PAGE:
Research Laboratory" in the Faculty of Engineering at the Technical
University of Nova Scotia (TUNS). Dr. El-Hawary supervised many of
graduate students at TUNS and her research work has been supported
by Natural Sciences and Engineering Research Council of Canada
Dr. El-Hawary has been involved in OCEANS Activities both technically and administratively having been a member of the Marine Technology Society (MTS) since over two decades. She is the founding Chair of the MTS' Canadian Maritime Section, Halifax, N.S., Canada and has served the MTS with many capacity.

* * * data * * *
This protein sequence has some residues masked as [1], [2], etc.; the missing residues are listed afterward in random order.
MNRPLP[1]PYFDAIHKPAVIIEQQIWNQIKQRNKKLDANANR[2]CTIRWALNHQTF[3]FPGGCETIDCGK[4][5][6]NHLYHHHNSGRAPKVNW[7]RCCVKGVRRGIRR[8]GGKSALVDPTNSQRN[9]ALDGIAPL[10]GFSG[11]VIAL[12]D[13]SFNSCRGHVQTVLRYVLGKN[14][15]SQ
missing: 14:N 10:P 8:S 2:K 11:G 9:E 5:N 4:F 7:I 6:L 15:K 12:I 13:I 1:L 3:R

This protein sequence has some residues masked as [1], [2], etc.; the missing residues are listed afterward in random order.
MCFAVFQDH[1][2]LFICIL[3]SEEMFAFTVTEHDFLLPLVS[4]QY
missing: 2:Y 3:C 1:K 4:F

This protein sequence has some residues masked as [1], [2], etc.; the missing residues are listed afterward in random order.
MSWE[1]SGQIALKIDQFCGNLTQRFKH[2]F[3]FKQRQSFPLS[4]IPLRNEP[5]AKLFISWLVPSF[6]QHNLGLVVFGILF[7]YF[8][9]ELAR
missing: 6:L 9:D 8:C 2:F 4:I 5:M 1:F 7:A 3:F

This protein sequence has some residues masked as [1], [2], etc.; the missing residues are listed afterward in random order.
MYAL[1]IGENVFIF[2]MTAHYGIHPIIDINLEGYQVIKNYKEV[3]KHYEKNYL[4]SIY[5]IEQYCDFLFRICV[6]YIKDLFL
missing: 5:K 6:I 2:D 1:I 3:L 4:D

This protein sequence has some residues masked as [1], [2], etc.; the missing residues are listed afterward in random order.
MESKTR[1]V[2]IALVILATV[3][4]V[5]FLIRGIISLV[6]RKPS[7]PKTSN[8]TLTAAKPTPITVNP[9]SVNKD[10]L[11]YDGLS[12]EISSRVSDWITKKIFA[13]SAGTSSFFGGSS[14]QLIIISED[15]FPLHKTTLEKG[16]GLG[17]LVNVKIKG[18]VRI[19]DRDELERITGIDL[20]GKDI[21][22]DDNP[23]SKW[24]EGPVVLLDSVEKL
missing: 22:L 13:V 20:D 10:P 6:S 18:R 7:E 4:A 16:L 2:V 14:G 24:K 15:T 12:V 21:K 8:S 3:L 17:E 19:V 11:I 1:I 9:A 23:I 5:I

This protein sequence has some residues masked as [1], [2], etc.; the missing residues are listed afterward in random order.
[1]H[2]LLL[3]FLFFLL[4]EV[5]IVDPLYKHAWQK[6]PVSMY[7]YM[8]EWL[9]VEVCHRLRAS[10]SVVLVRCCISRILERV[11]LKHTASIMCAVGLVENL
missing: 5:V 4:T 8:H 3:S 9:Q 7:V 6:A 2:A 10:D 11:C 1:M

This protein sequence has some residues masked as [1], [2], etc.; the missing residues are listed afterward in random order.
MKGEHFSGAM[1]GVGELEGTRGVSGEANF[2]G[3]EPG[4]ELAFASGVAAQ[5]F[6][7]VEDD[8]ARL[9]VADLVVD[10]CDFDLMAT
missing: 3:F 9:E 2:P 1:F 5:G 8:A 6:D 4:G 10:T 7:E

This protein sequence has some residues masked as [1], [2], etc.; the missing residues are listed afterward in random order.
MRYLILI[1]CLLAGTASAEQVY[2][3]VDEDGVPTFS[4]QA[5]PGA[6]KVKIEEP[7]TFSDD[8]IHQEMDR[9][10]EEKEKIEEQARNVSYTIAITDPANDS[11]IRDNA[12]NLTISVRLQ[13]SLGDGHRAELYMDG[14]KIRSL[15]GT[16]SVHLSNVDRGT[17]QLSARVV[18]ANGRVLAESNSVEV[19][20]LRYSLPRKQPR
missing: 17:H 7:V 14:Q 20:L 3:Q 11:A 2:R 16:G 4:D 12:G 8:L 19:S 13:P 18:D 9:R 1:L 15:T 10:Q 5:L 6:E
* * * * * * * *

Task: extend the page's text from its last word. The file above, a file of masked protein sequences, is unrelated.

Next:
Dr. El-Hawary continues to be involved in OCEANS Activities both technically and administratively as a current member of the IEEE Oceanic Engineering Society Administrative Committee (AdCom) having served as Vice- President International, and Past Chairman of the Membership Development Committee. She was nominated to serve as President of the Society. Ferial has been instrumental in establishing the Canadian Atlantic Chapters of Oceanic Engineering Society, and she is recognized for her leadership roles in establishing strong IEEE/OES European Chapter based in France as well as the IEEE/OES Chapter based in Trondeheim, Norway. Ferial was heavily involved in the organizing Committees of OCEANS'87, OCEANS'97 Conferences, and CCECE'2000 in Halifax, N.S., Canada and OCEANS'94, OCEANS'98 in France. Dr. El-Hawary is the current Chair of Eastern Canada Council of IEEE Canada, and a member of IEEE Committee on Women in Engineering.